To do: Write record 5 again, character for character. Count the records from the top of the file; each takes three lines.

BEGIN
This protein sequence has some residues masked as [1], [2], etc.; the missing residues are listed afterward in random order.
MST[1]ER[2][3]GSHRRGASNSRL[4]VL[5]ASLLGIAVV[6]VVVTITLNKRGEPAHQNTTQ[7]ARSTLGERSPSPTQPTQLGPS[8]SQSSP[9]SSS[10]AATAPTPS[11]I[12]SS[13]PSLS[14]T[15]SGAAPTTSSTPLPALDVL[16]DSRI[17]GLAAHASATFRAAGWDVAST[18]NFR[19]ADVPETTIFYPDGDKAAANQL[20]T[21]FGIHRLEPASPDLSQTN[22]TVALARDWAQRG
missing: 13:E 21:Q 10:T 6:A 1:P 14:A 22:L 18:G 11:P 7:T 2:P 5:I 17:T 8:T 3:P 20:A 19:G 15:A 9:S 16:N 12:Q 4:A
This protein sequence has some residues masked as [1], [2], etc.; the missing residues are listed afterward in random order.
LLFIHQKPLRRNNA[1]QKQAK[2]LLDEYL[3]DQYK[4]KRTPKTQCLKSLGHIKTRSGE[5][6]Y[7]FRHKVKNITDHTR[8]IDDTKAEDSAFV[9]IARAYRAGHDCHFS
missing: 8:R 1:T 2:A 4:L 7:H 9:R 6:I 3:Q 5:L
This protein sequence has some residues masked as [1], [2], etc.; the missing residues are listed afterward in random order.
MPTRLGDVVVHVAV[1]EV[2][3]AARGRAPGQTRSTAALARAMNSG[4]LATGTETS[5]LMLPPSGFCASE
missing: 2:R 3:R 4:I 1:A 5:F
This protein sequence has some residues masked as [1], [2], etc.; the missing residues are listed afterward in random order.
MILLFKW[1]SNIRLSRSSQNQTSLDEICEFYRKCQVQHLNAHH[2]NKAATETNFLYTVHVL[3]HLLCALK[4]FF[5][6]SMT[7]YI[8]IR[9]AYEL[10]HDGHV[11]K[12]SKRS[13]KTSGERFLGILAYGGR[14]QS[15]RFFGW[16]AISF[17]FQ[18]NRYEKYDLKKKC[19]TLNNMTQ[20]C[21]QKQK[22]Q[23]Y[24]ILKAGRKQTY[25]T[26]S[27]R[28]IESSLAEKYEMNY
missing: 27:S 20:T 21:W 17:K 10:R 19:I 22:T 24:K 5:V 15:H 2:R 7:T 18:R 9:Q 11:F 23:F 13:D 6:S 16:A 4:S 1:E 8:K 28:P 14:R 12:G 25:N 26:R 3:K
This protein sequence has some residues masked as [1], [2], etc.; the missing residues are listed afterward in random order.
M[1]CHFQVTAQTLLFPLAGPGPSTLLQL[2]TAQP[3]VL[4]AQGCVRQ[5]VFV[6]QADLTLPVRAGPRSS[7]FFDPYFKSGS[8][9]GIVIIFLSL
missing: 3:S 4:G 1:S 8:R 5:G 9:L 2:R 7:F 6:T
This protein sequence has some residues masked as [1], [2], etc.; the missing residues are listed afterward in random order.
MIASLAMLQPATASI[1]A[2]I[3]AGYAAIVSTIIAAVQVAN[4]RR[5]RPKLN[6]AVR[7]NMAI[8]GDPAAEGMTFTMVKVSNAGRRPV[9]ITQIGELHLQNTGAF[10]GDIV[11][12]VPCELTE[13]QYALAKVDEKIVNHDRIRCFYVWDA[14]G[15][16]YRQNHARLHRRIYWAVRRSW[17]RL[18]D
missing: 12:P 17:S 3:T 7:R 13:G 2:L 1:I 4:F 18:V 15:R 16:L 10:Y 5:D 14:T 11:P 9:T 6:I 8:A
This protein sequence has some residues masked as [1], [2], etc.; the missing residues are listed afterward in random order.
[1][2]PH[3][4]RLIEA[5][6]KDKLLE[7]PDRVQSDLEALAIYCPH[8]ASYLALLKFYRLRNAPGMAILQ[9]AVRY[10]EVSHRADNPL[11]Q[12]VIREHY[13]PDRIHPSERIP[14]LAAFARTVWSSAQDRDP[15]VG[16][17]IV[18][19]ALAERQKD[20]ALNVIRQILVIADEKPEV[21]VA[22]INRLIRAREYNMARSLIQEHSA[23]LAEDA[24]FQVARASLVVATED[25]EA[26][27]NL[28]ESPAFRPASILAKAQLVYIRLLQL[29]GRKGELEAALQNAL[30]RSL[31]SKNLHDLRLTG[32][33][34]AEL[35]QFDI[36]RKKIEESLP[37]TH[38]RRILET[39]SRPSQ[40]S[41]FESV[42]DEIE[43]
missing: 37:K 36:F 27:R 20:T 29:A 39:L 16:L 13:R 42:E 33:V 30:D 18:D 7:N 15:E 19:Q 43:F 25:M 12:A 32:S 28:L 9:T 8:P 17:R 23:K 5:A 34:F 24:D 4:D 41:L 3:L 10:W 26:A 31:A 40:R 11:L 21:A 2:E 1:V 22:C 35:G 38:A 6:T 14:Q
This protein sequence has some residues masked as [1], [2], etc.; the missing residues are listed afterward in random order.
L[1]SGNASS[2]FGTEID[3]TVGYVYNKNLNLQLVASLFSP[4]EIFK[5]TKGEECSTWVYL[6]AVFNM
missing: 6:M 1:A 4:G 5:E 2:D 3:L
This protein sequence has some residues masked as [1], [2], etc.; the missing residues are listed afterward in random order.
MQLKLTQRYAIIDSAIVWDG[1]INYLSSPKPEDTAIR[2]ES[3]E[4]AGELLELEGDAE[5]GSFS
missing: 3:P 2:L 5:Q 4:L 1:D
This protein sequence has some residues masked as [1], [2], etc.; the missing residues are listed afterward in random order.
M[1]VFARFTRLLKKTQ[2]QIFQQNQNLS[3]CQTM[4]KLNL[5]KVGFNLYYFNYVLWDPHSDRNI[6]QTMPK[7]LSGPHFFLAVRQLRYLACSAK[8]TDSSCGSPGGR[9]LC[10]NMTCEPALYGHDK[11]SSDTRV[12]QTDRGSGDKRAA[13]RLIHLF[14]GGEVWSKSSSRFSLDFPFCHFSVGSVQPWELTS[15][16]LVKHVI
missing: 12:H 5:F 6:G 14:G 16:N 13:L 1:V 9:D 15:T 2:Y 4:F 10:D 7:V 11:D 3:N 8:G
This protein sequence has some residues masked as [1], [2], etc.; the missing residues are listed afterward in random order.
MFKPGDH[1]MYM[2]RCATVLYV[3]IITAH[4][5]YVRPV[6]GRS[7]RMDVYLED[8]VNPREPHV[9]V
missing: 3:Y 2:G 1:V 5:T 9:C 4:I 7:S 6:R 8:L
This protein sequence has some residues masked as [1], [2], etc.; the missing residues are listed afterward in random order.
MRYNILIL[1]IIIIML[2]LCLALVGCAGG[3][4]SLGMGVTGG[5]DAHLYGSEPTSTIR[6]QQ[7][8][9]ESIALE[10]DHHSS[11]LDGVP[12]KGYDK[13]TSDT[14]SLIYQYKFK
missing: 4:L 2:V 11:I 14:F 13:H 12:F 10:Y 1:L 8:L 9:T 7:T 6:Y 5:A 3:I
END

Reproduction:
This protein sequence has some residues masked as [1], [2], etc.; the missing residues are listed afterward in random order.
M[1]CHFQVTAQTLLFPLAGPGPSTLLQL[2]TAQP[3]VL[4]AQGCVRQ[5]VFV[6]QADLTLPVRAGPRSS[7]FFDPYFKSGS[8][9]GIVIIFLSL
missing: 3:S 4:G 1:S 8:R 5:G 9:L 2:R 7:F 6:T